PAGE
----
(1932, Tiffany) Peggy Shannon, Theodore Von Eltz, Alan Mowbray. A posh hotel is about to close its doors forever. A paroled convict comes back to the hotel to find stolen funds he hid there...
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Frank Powell, an honest stock salesman, attempts to verify the authenticity of his merchandise and his employer commits suicide. Dishonest partners in the company employ gangsters to make ... See full summary »
A wealthy man hires a detective to investigate his wife's past. The detective (Franchot Tone) discovers that the wife had been a dancer and left her home town with an actor. The latter is ... See full summary »
Jo (Ann Dvorak), a "percentage girl" at the notorious Club 46, is in despair. She can see no way out of the dreary and sordid routine of entertaining customers - called drinking and dancing... See full summary »
(1932, Tiffany) Peggy Shannon, Theodore Von Eltz, Alan Mowbray. A posh hotel is about to close its doors forever. A paroled convict comes back to the hotel to find stolen funds he hid there years earlier. He saves a woman from suicide, unaware that she has been hired by crooks to spirit the loot away from him. This early Tiffany talkie is pretty good. 16mm.Written by
This poor knockoff of Vicki Baum's GRAND HOTEL -- or perhaps the MGM extravaganza produced the same year as this last gasp from Tiffany Productions -- is short of major stars in front of the camera, even though it does contain some notable names such as Theodore von Eltz, J. Farrell MacDonald and Henry Walthall from the silent era and future stalwart Alan Mowbray from the sound era. So it's fun to look at to see what they look like in 1932.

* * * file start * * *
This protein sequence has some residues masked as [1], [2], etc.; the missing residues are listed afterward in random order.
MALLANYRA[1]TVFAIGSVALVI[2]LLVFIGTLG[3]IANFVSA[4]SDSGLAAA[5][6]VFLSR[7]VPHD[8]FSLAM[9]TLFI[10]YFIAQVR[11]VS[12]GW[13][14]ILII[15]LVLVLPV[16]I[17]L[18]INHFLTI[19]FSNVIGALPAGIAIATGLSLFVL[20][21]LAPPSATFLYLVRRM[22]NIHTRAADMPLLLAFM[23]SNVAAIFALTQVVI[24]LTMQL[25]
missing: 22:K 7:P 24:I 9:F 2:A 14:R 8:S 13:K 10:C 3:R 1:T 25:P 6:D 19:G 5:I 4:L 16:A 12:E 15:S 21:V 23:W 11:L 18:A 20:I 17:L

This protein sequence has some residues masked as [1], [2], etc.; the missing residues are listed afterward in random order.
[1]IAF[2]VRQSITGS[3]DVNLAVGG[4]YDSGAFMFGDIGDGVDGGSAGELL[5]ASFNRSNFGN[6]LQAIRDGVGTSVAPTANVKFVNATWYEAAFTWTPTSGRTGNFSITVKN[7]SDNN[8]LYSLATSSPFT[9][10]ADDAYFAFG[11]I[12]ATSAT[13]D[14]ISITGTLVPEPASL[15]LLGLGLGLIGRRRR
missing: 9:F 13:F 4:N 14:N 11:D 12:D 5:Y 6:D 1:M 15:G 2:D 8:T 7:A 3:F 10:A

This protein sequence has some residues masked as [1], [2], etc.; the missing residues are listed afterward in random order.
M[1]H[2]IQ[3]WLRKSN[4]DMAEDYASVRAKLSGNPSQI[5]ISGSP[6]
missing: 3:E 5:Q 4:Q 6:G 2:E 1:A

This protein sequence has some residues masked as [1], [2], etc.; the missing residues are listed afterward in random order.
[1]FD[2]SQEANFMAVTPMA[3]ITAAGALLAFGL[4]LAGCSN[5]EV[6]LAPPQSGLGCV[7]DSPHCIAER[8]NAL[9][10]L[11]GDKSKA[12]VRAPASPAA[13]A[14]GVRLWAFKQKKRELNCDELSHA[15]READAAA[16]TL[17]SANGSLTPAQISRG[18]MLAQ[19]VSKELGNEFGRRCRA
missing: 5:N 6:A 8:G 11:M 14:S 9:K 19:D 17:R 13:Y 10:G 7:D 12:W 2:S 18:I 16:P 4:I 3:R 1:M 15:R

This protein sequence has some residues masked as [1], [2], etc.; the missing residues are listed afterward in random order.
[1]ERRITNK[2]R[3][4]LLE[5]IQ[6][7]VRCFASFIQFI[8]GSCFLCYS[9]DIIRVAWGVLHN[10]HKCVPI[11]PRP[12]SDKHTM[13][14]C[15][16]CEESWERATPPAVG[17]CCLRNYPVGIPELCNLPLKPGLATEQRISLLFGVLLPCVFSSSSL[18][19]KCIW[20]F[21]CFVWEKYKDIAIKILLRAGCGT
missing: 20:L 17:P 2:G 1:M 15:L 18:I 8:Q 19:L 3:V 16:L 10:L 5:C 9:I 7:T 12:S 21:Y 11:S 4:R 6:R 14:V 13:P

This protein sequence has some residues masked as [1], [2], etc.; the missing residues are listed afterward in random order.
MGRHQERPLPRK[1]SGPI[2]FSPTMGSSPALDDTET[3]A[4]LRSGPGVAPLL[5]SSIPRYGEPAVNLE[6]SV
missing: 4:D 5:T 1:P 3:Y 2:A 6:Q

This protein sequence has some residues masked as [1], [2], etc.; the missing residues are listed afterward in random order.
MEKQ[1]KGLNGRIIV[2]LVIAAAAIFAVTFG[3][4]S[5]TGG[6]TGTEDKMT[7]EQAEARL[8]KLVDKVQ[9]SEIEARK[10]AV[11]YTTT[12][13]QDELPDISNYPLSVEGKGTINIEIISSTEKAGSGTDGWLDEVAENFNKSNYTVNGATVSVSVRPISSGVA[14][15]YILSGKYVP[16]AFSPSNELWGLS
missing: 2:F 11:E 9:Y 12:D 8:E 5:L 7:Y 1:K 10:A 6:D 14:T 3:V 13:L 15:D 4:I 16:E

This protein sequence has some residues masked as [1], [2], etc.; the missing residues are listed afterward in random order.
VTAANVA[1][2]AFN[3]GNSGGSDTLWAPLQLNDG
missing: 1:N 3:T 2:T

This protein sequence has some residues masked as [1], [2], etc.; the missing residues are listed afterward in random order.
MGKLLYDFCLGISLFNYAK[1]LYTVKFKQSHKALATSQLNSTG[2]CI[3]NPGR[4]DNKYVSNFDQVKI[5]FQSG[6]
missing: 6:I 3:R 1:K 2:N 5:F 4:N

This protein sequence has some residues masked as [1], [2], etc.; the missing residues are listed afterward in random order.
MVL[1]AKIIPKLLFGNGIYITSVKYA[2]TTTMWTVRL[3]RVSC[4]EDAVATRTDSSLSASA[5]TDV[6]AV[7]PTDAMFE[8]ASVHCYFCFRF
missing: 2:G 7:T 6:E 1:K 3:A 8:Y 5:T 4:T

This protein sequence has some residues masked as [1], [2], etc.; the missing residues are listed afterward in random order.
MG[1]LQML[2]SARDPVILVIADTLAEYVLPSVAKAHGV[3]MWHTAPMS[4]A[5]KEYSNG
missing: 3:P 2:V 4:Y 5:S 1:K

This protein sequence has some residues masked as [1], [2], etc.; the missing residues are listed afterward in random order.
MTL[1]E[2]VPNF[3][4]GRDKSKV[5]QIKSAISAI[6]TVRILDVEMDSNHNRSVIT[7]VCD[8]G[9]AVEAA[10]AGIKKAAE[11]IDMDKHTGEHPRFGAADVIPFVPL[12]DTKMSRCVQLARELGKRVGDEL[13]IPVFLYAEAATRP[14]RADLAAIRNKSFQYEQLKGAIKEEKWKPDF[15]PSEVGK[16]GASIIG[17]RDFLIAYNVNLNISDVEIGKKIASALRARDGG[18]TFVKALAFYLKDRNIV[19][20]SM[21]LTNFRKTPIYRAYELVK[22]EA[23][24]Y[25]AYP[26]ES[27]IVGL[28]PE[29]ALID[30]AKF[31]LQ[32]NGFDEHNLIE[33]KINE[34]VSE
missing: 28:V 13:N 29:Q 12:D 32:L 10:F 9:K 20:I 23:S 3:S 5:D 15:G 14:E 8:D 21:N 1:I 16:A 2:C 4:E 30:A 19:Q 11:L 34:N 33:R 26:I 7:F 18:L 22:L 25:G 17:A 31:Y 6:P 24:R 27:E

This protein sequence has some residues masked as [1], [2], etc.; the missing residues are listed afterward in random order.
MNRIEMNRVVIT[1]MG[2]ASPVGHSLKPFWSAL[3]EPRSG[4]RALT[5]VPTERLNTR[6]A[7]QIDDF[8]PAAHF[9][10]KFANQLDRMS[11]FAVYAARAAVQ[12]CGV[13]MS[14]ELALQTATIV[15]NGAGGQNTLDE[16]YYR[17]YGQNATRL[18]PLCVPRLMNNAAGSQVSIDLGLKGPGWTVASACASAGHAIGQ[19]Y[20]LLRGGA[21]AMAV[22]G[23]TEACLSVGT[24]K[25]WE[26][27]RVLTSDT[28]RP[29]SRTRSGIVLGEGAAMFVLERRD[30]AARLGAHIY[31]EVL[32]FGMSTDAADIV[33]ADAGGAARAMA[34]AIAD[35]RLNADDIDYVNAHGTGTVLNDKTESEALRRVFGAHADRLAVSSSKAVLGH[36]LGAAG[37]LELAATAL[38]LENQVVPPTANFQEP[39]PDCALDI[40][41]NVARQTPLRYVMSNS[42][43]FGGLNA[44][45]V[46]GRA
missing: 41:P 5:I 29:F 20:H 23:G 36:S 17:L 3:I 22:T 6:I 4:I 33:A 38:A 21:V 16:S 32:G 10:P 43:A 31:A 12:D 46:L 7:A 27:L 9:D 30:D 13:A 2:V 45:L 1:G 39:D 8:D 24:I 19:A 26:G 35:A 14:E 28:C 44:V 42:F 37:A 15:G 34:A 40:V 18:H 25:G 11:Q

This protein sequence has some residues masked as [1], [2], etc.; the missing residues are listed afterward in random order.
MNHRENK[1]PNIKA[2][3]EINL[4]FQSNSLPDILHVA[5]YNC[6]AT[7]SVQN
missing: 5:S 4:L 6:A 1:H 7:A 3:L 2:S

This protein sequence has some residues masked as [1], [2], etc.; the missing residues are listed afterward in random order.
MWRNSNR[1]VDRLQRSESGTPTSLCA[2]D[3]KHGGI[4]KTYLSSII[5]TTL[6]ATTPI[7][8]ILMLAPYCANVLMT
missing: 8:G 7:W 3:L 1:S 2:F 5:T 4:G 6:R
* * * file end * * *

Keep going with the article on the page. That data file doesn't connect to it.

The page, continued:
Christy Cabanne, a prolific director whose reputation time has not been kind to, is in there pitching with this one. There are an awful lot of moving shots, including extended takes that look like they were shot with a crab dolly -- something that would not exist for another dozen years.
Shot too cheaply to be done well, it shows that people did try, even when the roof was crashing in on their heads. Tiffany went under this year. Cabanne, who started out directing Raoul Walsh in LIFE OF PANCHO VILLA in 1912 and would continue directing for another sixteen years, always tried to give value for money. It's a pity he so rarely had much to work with.
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